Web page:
lethargy

[leth-er-jee]
noun, plural lethargies.
1.
the quality or state of being drowsy and dull, listless and unenergetic, or indifferent and lazy; apathetic or sluggish inactivity.
2.
Pathology. an abnormal state or disorder characterized by overpowering drowsiness or sleep.

Origin:
1325–75; < Late Latin lēthargia < Greek lēthargía, equivalent to lḗtharg(os) drowsy + -ia -y3 (see Lethe, -algia); replacing Middle English litargie < Medieval Latin litargīa < Late Greek, Greek, as above

hyperlethargy, noun
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World English Dictionary
lethargy (ˈlɛθədʒɪ)
 
n , pl -gies
1.  sluggishness, slowness, or dullness
2.  an abnormal lack of energy, esp as the result of a disease
 
[C14: from Late Latin lēthargīa, from Greek lēthargos drowsy, from lēthē forgetfulness]
 
lethargic
 
adj
 
le'thargical
 
adj
 
le'thargically
 
adv

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Etymonline
Word Origin & History

lethargy
late 14c., from L.L. lethargia, from Gk. lethargia "forgetfulness," from lethargos "forgetful," originally "inactive through forgetfulness," from lethe "forgetfulness" (see latent) + argos "idle."
Online Etymology Dictionary, © 2010 Douglas Harper
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American Heritage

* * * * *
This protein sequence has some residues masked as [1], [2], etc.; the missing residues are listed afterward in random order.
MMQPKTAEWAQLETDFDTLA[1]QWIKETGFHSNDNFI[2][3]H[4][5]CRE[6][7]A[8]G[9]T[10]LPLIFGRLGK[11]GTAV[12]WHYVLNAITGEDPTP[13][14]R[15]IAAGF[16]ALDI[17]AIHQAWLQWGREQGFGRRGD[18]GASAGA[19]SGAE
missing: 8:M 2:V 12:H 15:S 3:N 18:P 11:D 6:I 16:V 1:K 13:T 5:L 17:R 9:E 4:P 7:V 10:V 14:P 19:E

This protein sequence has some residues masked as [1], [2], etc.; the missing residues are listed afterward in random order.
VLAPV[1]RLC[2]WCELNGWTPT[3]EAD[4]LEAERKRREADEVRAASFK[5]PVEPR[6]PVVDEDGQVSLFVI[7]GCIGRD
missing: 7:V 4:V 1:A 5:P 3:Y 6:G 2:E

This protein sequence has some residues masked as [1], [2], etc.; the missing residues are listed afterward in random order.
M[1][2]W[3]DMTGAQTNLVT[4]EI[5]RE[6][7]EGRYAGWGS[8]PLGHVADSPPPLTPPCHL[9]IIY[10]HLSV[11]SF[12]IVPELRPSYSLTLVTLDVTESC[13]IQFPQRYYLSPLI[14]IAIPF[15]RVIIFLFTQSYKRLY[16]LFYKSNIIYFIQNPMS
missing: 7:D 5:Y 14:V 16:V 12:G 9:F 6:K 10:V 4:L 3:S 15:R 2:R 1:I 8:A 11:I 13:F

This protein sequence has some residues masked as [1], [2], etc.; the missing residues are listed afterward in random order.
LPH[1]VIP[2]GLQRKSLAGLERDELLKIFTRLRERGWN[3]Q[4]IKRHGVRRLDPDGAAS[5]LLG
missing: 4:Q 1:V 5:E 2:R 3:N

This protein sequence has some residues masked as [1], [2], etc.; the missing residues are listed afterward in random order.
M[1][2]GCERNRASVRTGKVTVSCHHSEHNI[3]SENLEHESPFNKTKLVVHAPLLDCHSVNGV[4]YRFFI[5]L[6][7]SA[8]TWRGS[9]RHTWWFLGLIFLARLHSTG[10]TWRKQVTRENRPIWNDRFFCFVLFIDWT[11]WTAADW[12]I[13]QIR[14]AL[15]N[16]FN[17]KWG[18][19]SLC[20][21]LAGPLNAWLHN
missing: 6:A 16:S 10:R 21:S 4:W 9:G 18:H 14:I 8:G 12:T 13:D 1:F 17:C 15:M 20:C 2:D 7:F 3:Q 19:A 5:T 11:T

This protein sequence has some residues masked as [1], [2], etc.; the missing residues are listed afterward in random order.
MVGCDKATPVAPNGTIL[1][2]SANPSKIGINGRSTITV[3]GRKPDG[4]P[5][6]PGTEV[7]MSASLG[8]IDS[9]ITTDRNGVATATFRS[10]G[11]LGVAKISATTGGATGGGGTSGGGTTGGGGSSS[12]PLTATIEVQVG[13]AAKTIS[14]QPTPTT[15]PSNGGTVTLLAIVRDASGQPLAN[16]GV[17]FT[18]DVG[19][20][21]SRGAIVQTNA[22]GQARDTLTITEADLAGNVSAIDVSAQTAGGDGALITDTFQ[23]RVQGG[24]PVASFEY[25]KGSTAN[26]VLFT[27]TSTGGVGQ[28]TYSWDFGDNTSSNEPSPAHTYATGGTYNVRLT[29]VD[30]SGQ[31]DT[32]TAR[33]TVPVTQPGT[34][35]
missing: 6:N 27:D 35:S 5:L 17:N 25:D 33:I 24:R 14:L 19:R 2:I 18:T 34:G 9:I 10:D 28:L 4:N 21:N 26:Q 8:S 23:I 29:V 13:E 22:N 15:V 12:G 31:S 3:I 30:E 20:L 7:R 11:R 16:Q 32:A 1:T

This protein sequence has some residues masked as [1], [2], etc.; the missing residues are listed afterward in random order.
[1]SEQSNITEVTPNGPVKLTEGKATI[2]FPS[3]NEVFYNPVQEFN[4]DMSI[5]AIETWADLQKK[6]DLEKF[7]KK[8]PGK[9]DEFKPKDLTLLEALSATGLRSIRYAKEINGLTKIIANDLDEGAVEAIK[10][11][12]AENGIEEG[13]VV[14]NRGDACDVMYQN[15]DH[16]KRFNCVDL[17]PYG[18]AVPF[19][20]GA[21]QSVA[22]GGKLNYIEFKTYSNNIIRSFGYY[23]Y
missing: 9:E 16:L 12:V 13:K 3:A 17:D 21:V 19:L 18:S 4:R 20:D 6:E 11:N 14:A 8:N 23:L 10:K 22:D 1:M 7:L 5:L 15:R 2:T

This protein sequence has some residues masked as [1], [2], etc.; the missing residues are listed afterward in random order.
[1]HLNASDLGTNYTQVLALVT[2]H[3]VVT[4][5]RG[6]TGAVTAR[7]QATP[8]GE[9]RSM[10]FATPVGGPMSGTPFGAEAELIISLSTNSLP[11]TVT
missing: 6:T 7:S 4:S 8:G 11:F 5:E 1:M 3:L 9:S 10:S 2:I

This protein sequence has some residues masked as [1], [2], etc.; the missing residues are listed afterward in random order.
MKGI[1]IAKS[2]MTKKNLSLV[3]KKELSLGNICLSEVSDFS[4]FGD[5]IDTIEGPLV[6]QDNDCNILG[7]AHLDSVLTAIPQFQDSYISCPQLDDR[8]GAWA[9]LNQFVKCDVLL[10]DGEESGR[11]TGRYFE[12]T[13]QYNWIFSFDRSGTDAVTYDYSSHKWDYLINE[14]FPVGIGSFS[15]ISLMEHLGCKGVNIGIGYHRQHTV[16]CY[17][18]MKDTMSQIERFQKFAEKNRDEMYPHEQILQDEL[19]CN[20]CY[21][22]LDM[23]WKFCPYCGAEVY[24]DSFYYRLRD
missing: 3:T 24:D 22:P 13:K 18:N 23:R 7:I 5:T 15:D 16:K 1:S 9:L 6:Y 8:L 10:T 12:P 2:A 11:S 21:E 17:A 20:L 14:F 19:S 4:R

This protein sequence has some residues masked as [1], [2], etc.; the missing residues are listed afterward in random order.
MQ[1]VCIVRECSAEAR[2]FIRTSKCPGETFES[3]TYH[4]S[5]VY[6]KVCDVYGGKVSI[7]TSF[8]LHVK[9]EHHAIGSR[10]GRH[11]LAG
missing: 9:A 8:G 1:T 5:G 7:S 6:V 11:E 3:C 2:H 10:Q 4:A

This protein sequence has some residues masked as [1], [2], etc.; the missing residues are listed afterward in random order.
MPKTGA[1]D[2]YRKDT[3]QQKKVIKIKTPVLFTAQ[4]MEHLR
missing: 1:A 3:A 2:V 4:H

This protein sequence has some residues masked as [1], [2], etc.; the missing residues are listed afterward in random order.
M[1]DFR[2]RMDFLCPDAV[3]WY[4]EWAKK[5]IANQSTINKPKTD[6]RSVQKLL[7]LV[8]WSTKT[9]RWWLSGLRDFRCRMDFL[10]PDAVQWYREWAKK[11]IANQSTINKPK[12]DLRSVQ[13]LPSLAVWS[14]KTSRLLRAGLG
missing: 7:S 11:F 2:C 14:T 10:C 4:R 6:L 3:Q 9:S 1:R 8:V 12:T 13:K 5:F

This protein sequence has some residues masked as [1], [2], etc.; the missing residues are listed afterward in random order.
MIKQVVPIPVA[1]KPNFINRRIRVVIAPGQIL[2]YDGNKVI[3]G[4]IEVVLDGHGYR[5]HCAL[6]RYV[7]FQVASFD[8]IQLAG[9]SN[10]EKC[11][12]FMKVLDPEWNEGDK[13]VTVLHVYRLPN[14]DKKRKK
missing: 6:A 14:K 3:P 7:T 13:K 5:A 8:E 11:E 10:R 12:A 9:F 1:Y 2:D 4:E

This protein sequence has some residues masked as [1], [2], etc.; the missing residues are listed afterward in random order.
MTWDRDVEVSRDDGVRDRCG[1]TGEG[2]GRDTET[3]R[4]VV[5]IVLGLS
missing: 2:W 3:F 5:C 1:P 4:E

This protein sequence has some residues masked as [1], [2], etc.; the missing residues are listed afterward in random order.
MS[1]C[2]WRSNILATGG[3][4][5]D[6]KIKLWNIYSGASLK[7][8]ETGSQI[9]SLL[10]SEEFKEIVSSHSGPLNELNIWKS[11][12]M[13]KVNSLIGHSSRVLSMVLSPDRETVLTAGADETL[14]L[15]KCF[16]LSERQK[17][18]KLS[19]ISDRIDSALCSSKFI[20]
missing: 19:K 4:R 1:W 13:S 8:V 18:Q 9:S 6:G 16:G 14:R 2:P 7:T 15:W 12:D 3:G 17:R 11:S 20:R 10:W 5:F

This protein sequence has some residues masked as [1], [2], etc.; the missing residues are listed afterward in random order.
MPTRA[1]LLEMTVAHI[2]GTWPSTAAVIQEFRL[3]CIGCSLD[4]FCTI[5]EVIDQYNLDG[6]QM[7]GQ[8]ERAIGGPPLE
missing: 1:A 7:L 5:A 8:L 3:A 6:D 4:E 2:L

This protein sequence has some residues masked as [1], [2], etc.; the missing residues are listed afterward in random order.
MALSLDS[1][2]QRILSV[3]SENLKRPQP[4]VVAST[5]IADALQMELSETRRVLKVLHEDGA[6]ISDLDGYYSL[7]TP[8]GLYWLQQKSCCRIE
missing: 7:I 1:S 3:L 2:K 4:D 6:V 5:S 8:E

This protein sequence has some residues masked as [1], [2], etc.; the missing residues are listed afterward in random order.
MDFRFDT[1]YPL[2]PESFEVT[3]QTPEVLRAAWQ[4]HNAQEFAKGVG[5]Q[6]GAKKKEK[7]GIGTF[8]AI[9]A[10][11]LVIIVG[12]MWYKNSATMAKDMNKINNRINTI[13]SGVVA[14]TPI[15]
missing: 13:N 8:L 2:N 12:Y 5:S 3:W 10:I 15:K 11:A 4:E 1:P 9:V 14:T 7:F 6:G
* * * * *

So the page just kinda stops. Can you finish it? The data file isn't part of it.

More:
Medical Dictionary

lethargy leth·ar·gy (lěth'ər-jē)
n.

  1. A state of sluggishness, inactivity, and apathy.

  2. A state of unconsciousness resembling deep sleep.

The American Heritage® Stedman's Medical Dictionary
Copyright © 2002, 2001, 1995 by Houghton Mifflin Company. Published by Houghton Mifflin Company.
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Example sentences
Yet there was no sign of lethargy or sluggishness anywhere about it.
If you have unexplained lethargy, you might check that out as well.
Such conversations can drain your energy and contribute to feelings of
  resentment and lethargy as the new term begins.
To the extent there is a national sport, it is either driving dangerously or
  lethargy.
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